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Calcium and Vitamin D Supplementation Decreases Incidence of Stress Fractures in Female Navy Recruits

This study has been completed.
United States Department of Defense
Information provided by:
Creighton University Identifier:
First received: May 18, 2007
Last updated: March 24, 2015
Last verified: August 2008

We conducted a double-blind, placebo-controlled randomized clinical trial of calcium and vitamin D supplementation in 5201 female Naval recruits. During 8 weeks of basic training, supplementation with 2000 mg calcium and 800 IU vitamin D/day decreased incidence of stress fracture by 25%. The hypothesis was:

Supplementation with calcium 2000 mg/d and vitamin D 800 IU/d will significantly reduce the incidence of stress fractures in female Navy recruits during 8 weeks of basic training.

Condition Intervention
Stress Fracture
Dietary Supplement: Calcium & Vitamin D

Study Type: Interventional
Study Design: Allocation: Randomized
Intervention Model: Parallel Assignment
Masking: Double Blind (Participant, Investigator, Outcomes Assessor)
Primary Purpose: Prevention
Official Title: Calcium and Vitamin D Supplementation Decreases Incidence of Stress Fractures in Female Navy Recruits

Resource links provided by NLM:

Further study details as provided by Creighton University:

Primary Outcome Measures:
  • individuals with stress fracture [ Time Frame: one year ]

Enrollment: 5201
Study Start Date: May 2002
Study Completion Date: March 2006
Arms Assigned Interventions
Active Comparator: Calcium
Daily calcium supplementation Intervention: Calcium 2000mg / daily
Dietary Supplement: Calcium & Vitamin D
Calcium 2000mg / daily Vitamin D 800IU / daily
Experimental: Vitamin D
Daily Calcium and Vitamin D supplementation Intervention: Vitamin D 800IU / daily
Dietary Supplement: Calcium & Vitamin D
Calcium 2000mg / daily Vitamin D 800IU / daily

Detailed Description:

Introduction: Stress fractures (SFx) are one of the most common and debilitating overuse injuries seen in military recruits, and they are also problematic for non-military athletic populations. The goal of this randomized double-blind, placebo-controlled study was to determine if a calcium and vitamin D intervention could reduce the incidence of SFx in female recruits during basic training.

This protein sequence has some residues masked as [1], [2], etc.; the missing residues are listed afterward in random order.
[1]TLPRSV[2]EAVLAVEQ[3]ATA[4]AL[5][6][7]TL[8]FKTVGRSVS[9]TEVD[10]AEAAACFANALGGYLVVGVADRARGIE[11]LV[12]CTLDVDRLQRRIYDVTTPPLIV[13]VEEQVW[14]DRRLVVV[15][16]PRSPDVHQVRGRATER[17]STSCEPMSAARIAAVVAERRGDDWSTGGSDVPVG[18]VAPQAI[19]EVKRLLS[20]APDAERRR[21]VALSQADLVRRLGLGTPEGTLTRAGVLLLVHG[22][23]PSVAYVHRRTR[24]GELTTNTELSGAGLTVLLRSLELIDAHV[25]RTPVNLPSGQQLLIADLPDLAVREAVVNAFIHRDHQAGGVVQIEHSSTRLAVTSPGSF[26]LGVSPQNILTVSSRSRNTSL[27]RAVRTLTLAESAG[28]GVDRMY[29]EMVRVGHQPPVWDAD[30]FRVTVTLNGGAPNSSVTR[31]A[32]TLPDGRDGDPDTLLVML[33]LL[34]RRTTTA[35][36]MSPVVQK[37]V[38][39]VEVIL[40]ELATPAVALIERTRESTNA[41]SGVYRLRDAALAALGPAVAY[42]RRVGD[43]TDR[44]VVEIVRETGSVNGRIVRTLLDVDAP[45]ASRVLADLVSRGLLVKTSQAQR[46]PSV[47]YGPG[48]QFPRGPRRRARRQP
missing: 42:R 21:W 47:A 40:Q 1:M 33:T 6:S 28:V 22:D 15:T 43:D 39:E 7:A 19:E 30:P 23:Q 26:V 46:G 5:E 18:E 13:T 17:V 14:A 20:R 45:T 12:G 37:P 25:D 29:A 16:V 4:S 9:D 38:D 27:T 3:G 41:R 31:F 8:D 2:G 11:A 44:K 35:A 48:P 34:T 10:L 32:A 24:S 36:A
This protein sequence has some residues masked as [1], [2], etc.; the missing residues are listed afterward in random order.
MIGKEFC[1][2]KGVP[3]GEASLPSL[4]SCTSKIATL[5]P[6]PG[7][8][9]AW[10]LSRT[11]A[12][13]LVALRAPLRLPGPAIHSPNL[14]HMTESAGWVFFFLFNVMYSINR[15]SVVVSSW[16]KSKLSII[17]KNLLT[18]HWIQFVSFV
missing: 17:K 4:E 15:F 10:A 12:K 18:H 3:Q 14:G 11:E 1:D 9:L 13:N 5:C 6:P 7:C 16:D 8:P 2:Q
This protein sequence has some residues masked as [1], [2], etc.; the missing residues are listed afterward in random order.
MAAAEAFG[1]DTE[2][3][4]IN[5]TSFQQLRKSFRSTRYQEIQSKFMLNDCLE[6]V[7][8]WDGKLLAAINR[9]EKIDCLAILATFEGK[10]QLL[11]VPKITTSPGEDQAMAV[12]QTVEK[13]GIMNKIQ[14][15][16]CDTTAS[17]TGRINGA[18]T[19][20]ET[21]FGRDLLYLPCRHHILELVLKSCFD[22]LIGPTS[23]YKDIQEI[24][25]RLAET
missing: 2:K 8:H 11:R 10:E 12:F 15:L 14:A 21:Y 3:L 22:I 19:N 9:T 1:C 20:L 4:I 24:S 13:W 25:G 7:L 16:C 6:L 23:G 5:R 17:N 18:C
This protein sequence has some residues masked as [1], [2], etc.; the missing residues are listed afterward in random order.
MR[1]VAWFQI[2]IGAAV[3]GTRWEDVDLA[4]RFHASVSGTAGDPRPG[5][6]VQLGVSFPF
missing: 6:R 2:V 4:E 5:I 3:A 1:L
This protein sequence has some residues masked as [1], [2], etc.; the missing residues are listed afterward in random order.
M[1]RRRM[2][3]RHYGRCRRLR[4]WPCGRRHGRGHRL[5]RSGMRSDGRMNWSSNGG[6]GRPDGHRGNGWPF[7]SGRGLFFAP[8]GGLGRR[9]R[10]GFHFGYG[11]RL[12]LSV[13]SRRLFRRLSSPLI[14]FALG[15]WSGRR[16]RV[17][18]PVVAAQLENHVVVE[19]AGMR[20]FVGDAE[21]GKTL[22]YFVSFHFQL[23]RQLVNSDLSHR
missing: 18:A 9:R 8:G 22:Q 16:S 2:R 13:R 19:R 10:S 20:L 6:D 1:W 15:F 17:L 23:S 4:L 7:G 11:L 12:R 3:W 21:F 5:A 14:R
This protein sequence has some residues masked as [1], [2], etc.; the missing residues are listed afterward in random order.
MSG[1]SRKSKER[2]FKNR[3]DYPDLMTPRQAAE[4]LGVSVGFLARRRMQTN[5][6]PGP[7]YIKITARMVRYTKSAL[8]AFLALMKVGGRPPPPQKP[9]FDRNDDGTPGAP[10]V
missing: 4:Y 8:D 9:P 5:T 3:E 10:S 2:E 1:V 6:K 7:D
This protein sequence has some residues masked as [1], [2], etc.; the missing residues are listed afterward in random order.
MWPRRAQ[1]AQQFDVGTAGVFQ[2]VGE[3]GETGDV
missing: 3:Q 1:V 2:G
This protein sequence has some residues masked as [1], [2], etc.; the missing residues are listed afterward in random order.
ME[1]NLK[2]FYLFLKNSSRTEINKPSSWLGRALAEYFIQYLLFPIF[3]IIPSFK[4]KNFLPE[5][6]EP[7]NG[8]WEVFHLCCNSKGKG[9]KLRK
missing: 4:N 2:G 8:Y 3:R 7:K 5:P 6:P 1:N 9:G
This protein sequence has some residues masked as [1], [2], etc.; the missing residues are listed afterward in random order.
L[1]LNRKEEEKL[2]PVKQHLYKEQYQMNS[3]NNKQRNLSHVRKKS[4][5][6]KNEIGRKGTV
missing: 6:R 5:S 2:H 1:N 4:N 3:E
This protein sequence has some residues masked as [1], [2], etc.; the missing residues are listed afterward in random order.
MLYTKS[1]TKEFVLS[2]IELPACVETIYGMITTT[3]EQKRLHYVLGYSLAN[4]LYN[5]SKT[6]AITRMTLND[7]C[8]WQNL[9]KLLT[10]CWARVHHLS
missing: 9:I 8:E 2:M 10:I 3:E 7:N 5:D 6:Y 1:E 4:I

Methods: We recruited 5201 female Navy recruit volunteers and randomized them to a 2000 mg calcium and 800 IU vitamin D supplement/day or placebo. SFx were ascertained when recruits reported to the Great Lakes clinic with symptoms. All SFx were confirmed with radiography or technetium scan according to the usual Navy protocol.

Results: A total of 309 subjects were diagnosed with a SFx resulting in an incidence of 5.9% per eight weeks. Using "intention-to-treat" analysis by including all enrolled subjects, Fisher's Exact test found that the calcium and vitamin D group had a 25% lower incidence of SFx than the control group (6.6% vs 5.3%, respectively, p=0.03). The per protocol analysis, including only the 3700 recruits who completed the study, found a 27% lower incidence of fractures in the supplemented vs the control group (8.6% vs 6.8%, respectively, p=0.02).

Conclusions: Generalizing the findings to the population of 14,416 females who entered basic training at the Great Lakes during the 24 months of recruitment, calcium and vitamin D supplementation for the entire cohort would have prevented about 130 persons per year from fracturing. Such a decrease in SFx would be associated with a significant decrease in morbidity and financial costs.


Ages Eligible for Study:   Child, Adult, Senior
Sexes Eligible for Study:   Female
Accepts Healthy Volunteers:   Yes

Inclusion Criteria:

  • Female entering basic recruit training at the Great Lakes Naval Station
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Please refer to this study by its identifier: NCT00476346

United States, Nebraska
Creighton University
Omaha, Nebraska, United States, 68131
Sponsors and Collaborators
Creighton University
United States Department of Defense
Principal Investigator: Joan M Lappe, Ph.D. Creighton University
  More Information

Responsible Party: Joan M. Lappe, Creighton University Identifier: NCT00476346     History of Changes
Other Study ID Numbers: DAMD-17-01-1-0807
Study First Received: May 18, 2007
Last Updated: March 24, 2015

Keywords provided by Creighton University:
physical training
military training
fracture prevention
young adult

Additional relevant MeSH terms:
Fractures, Bone
Fractures, Stress
Wounds and Injuries
Vitamin D
Calcium, Dietary
Growth Substances
Physiological Effects of Drugs
Bone Density Conservation Agents processed this record on April 28, 2017